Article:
Andrew Trzaska | August 13, 2013
The conflict over Muskegon’s new downtown farmers market space between the market and Muskegon Bike Time took a slight turn at Monday’s commission work session.
A motion from vice mayor Larry Spataro and approved unanimously by commissioners would in effect prohibit Bike Time from using stalls during market hours, but would allow Bike Time to negotiate use of the space in off-hours, including Thursday and Saturday evenings, as well as Fridays of Bike Time weekend.
At the start of the segment of the work session concerning the matter, Muskegon mayor Steve Gawron read a statement at stating the city commission would not allow Muskegon Bike Time to use stalls at the Muskegon Farmers Market during market hours on the Thursday and Saturday where the two events would not conflict.
Among his reasons, Gawron said that the credibility of the commission and its word were on the line, and reiterated a promise made to put the market first when it moved downtown.
Commission Eric Hood, who was involved in the meetings with Bike Time first and the Farmers Market later, claimed the decision was tough. Even with the decision he put forward with Gawron, he spoke in support of Bike Time:
“It’s one of the few events we have downtown that brings everyone together. We need that.”
Clyde Whitehouse, co-owner of Hot Rod Harley-Davidson and a leading organizer of the bike festival, spoke to Gawron’s statement at the meeting. He stated up front Monday that Bike Time would not go away because of what the commission would eventually decide.
What ensued after his initial statements was a series of back-and-forth discussions between Whitehouse and several commissions, especially vice mayor Larry Spataro.
Many commissioners came out in support of the decision, but when some started to speak to the economic benefits of Bike Time, vice mayor Larry Spataro attempted to nail down the decision the commission would make.
Spataro proposed the council pass a motion saying the commission would uphold the Muskegon Farmers Market’s policies during traditional market hours, including allowing events like Bike Time or the Lakeshore Art Festival to sublet stalls or use them for free. On the flip side, he added to the motion that the City of Muskegon would not attempt to hold programming during Muskegon Bike Time or other existing festivals as to not compete with the events.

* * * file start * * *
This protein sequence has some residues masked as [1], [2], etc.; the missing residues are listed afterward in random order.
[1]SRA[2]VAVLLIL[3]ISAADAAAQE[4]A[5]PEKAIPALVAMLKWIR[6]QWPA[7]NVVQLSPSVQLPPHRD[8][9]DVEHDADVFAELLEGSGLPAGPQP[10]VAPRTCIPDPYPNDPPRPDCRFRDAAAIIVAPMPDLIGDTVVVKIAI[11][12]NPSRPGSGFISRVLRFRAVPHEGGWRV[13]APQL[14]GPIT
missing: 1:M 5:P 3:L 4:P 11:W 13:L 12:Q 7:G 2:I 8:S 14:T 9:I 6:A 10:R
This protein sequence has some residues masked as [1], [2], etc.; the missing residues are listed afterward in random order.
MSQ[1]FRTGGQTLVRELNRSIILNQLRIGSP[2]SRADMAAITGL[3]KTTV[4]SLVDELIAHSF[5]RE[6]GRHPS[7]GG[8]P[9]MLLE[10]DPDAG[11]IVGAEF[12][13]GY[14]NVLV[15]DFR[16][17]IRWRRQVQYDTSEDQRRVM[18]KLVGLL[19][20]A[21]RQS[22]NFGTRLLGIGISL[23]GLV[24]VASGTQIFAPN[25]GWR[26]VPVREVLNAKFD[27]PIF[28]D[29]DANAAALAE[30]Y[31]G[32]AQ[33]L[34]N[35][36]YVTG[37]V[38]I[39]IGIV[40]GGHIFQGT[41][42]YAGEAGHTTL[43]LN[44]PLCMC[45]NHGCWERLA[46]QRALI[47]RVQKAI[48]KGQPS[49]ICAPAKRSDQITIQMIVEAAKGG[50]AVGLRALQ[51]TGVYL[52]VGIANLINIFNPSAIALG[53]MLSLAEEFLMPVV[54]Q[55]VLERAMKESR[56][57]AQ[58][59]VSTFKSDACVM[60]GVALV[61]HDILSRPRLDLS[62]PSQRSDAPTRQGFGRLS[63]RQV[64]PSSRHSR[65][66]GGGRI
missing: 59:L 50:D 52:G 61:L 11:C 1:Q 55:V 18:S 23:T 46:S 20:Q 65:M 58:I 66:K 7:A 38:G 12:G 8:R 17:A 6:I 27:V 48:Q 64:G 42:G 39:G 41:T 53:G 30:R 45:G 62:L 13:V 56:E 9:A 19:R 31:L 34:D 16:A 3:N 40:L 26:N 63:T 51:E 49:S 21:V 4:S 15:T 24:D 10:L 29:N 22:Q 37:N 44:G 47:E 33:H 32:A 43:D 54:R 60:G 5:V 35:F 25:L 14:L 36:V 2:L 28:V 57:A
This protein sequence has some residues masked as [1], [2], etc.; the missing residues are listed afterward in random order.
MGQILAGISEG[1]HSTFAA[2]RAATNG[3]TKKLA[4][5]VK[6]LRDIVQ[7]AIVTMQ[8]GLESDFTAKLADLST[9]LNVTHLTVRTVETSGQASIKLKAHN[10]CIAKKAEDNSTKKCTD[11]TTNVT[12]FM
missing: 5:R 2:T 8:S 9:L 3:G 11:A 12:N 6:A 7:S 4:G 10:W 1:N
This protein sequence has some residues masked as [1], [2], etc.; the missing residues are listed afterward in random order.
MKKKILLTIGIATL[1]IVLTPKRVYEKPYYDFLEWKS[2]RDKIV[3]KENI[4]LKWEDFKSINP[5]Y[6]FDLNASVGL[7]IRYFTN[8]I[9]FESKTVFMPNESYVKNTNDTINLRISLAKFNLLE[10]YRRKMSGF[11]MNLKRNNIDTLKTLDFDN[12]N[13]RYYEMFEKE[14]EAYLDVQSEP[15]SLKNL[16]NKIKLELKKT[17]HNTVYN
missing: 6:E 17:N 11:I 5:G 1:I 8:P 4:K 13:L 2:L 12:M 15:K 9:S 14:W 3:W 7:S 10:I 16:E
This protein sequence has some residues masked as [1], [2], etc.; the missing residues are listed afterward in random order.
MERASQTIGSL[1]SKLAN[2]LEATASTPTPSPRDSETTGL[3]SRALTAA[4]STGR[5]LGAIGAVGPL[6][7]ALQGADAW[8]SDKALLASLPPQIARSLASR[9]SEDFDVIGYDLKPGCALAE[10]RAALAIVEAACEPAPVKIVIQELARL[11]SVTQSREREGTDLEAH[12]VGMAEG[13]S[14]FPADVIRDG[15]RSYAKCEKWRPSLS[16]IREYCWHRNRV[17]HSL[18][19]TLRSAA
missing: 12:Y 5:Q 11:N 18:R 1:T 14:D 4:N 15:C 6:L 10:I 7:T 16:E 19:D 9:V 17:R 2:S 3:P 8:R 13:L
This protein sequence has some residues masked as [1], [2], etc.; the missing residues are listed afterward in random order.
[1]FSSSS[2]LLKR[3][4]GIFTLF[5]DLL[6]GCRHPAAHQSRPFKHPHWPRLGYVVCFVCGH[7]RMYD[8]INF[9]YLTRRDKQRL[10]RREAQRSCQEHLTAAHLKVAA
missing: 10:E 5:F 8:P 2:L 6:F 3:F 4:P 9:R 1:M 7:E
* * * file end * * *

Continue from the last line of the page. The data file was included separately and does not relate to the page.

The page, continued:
After much debate between Whitehouse and Spataro, they both concluded that Spataro’s motion would still allow Bike Time to negotiate use of the stalls in non-traditional market hours, meaning virtually any daytime or evening hour except Thursdays and Saturdays from 6 a.m. until 3 p.m.
It’s unclear at this time if the motion passed will continue beyond 2014. Commissioners Sue Wierengo and Lea Markowski both spoke in support of re-evaluating Bike Time’s hopes for the market site in one or two years. They reasoned that the market could get established first, then the city would be better able to judge if allowing Bike Time to use the facility would be fair to the farmers.
“Next year will be a new ballgame. Let’s take this first year of the market and let it stand on its own,” said Markowski.
“I think we will know a lot more after the first year, and then we can tweak,” agreed Spataro. “That’s why I’m proposing the policy. Policies can be amended.”
As it stands, Bike Time will not use the new farmers market in 2014. However, one loose end remains. Clyde Whitehouse left a proposal with commissioners that, among other things, asked the commission to re-evaluate the perceptions of the market vendors. He claimed that he heard different opinions from the vendors than Gawron and Hood did.
Among details of his initial statement, Gawron said the market vendors and market master he met with either said “no way” or were “irritated” by the idea of sharing with Muskegon Bike Time. Whitehouse contested that statement, saying he received a different perception from the vendors he spoke to.
Whitehouse suggested some vendors he spoke to though the market would have been closed the whole week of Bike Time, including Tuesday, when Bike Time doesn’t operate. When he corrected that information, he claimed they were open to the idea.
Whitehouse suggested Monday that Bike Time and the City of Muskegon determine the market vendors’ true opinion through a private survey, so they would keep market vendors from feeling like they had to “play the crowd”.